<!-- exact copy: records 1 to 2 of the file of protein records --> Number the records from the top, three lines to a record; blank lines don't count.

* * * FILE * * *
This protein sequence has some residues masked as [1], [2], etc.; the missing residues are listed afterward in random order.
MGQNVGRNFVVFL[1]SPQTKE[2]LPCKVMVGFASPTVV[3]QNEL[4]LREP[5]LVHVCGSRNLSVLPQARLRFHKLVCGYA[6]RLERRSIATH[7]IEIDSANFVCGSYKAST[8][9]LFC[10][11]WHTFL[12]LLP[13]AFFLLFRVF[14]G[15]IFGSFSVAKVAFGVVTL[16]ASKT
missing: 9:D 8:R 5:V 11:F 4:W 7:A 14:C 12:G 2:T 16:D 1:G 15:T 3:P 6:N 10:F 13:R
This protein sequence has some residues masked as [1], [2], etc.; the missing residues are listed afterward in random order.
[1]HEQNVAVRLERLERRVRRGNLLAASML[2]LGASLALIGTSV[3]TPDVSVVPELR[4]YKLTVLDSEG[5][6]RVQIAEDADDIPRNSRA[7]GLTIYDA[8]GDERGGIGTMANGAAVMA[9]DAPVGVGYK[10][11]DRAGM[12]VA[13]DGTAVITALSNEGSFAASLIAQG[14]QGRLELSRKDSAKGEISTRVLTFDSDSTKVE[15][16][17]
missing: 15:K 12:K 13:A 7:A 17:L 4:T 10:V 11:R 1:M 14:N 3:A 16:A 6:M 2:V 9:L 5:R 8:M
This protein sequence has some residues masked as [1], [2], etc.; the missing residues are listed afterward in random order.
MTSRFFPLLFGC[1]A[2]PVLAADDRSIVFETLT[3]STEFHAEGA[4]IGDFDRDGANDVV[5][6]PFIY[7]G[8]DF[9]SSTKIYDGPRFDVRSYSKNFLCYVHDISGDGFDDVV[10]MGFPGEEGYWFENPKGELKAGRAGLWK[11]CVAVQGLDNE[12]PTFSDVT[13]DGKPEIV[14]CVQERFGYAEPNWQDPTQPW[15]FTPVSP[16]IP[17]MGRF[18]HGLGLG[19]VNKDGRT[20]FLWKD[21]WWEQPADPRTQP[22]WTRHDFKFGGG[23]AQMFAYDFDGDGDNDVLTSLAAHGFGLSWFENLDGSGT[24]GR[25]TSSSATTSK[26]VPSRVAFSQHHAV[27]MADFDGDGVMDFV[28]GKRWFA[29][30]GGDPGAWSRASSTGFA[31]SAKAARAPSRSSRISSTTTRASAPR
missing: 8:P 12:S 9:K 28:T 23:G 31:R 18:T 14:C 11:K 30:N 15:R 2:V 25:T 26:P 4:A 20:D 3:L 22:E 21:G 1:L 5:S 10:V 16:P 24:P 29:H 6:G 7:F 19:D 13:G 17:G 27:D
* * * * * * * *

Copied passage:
This protein sequence has some residues masked as [1], [2], etc.; the missing residues are listed afterward in random order.
MGQNVGRNFVVFL[1]SPQTKE[2]LPCKVMVGFASPTVV[3]QNEL[4]LREP[5]LVHVCGSRNLSVLPQARLRFHKLVCGYA[6]RLERRSIATH[7]IEIDSANFVCGSYKAST[8][9]LFC[10][11]WHTFL[12]LLP[13]AFFLLFRVF[14]G[15]IFGSFSVAKVAFGVVTL[16]ASKT
missing: 9:D 8:R 5:V 11:F 4:W 7:A 14:C 12:G 2:T 16:D 1:G 15:T 3:P 6:N 10:F 13:R
This protein sequence has some residues masked as [1], [2], etc.; the missing residues are listed afterward in random order.
[1]HEQNVAVRLERLERRVRRGNLLAASML[2]LGASLALIGTSV[3]TPDVSVVPELR[4]YKLTVLDSEG[5][6]RVQIAEDADDIPRNSRA[7]GLTIYDA[8]GDERGGIGTMANGAAVMA[9]DAPVGVGYK[10][11]DRAGM[12]VA[13]DGTAVITALSNEGSFAASLIAQG[14]QGRLELSRKDSAKGEISTRVLTFDSDSTKVE[15][16][17]
missing: 15:K 12:K 13:A 7:A 17:L 4:T 10:V 11:R 1:M 14:N 3:A 16:A 6:M 2:V 9:L 5:R 8:M